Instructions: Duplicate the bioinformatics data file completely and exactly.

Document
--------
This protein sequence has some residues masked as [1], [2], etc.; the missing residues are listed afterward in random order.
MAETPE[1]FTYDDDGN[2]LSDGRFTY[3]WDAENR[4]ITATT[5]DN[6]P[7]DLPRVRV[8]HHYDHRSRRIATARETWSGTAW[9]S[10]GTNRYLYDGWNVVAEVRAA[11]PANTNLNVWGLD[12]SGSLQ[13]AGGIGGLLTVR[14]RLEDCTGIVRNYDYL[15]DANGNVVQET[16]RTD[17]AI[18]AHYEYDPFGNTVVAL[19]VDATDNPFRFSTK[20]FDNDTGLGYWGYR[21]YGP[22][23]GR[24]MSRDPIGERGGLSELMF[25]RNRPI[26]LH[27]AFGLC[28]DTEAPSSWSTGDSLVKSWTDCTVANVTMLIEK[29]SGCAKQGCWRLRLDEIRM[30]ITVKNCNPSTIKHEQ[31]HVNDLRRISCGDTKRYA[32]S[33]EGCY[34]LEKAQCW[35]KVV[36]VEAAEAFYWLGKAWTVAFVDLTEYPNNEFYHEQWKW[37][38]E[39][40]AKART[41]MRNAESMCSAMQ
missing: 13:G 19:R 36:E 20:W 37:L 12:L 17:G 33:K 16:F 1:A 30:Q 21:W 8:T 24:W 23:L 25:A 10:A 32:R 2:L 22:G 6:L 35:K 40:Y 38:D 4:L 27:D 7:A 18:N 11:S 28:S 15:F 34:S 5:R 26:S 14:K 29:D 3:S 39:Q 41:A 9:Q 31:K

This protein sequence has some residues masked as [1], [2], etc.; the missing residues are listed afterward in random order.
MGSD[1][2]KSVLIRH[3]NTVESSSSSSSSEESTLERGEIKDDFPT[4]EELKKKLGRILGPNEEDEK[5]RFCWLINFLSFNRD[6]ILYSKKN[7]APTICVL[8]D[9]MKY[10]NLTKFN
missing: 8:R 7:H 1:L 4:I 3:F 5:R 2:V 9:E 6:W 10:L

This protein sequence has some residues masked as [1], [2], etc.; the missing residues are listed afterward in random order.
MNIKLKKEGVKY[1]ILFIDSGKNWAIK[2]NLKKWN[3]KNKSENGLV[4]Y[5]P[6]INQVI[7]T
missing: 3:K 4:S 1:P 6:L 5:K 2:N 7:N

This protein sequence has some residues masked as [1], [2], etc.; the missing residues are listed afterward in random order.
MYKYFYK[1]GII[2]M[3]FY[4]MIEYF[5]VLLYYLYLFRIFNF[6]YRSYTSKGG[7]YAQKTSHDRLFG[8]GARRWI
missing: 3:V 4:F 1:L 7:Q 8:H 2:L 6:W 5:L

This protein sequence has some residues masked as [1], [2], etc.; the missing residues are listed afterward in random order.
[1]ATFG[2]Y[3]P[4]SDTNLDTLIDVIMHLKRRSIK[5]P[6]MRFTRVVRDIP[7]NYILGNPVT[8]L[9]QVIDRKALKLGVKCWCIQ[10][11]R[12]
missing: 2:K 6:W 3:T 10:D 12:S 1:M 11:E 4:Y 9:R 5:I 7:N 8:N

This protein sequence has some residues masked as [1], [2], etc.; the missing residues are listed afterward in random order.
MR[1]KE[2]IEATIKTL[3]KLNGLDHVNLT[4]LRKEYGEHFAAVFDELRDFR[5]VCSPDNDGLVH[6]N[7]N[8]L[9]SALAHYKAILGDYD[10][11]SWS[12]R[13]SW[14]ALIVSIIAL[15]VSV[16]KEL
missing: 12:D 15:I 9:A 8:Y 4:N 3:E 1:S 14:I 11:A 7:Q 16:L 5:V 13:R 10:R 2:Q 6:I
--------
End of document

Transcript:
This protein sequence has some residues masked as [1], [2], etc.; the missing residues are listed afterward in random order.
MAETPE[1]FTYDDDGN[2]LSDGRFTY[3]WDAENR[4]ITATT[5]DN[6]P[7]DLPRVRV[8]HHYDHRSRRIATARETWSGTAW[9]S[10]GTNRYLYDGWNVVAEVRAA[11]PANTNLNVWGLD[12]SGSLQ[13]AGGIGGLLTVR[14]RLEDCTGIVRNYDYL[15]DANGNVVQET[16]RTD[17]AI[18]AHYEYDPFGNTVVAL[19]VDATDNPFRFSTK[20]FDNDTGLGYWGYR[21]YGP[22][23]GR[24]MSRDPIGERGGLSELMF[25]RNRPI[26]LH[27]AFGLC[28]DTEAPSSWSTGDSLVKSWTDCTVANVTMLIEK[29]SGCAKQGCWRLRLDEIRM[30]ITVKNCNPSTIKHEQ[31]HVNDLRRISCGDTKRYA[32]S[33]EGCY[34]LEKAQCW[35]KVV[36]VEAAEAFYWLGKAWTVAFVDLTEYPNNEFYHEQWKW[37][38]E[39][40]AKART[41]MRNAESMCSAMQ
missing: 13:G 19:R 36:E 20:W 37:L 12:L 17:G 33:K 16:F 1:A 30:Q 21:W 8:T 24:W 23:L 25:A 10:A 32:R 2:L 22:G 6:L 35:K 40:Y 38:D 4:L 27:D 7:A 18:N 11:S 28:S 15:F 34:S 5:R 26:S 14:K 29:D 3:S 39:Q 41:A 9:Q 31:K

This protein sequence has some residues masked as [1], [2], etc.; the missing residues are listed afterward in random order.
MGSD[1][2]KSVLIRH[3]NTVESSSSSSSSEESTLERGEIKDDFPT[4]EELKKKLGRILGPNEEDEK[5]RFCWLINFLSFNRD[6]ILYSKKN[7]APTICVL[8]D[9]MKY[10]NLTKFN
missing: 8:R 7:H 1:L 4:I 3:F 5:R 2:V 9:E 6:W 10:L

This protein sequence has some residues masked as [1], [2], etc.; the missing residues are listed afterward in random order.
MNIKLKKEGVKY[1]ILFIDSGKNWAIK[2]NLKKWN[3]KNKSENGLV[4]Y[5]P[6]INQVI[7]T
missing: 3:K 4:S 1:P 6:L 5:K 2:N 7:N

This protein sequence has some residues masked as [1], [2], etc.; the missing residues are listed afterward in random order.
MYKYFYK[1]GII[2]M[3]FY[4]MIEYF[5]VLLYYLYLFRIFNF[6]YRSYTSKGG[7]YAQKTSHDRLFG[8]GARRWI
missing: 3:V 4:F 1:L 7:Q 8:H 2:L 6:W 5:L

This protein sequence has some residues masked as [1], [2], etc.; the missing residues are listed afterward in random order.
[1]ATFG[2]Y[3]P[4]SDTNLDTLIDVIMHLKRRSIK[5]P[6]MRFTRVVRDIP[7]NYILGNPVT[8]L[9]QVIDRKALKLGVKCWCIQ[10][11]R[12]
missing: 2:K 6:W 3:T 10:D 12:S 1:M 11:E 4:Y 9:R 5:I 7:N 8:N

This protein sequence has some residues masked as [1], [2], etc.; the missing residues are listed afterward in random order.
MR[1]KE[2]IEATIKTL[3]KLNGLDHVNLT[4]LRKEYGEHFAAVFDELRDFR[5]VCSPDNDGLVH[6]N[7]N[8]L[9]SALAHYKAILGDYD[10][11]SWS[12]R[13]SW[14]ALIVSIIAL[15]VSV[16]KEL
missing: 12:D 15:I 9:A 8:Y 4:N 3:E 1:S 14:I 11:A 7:Q 16:L 5:V 13:R 10:R 2:Q 6:I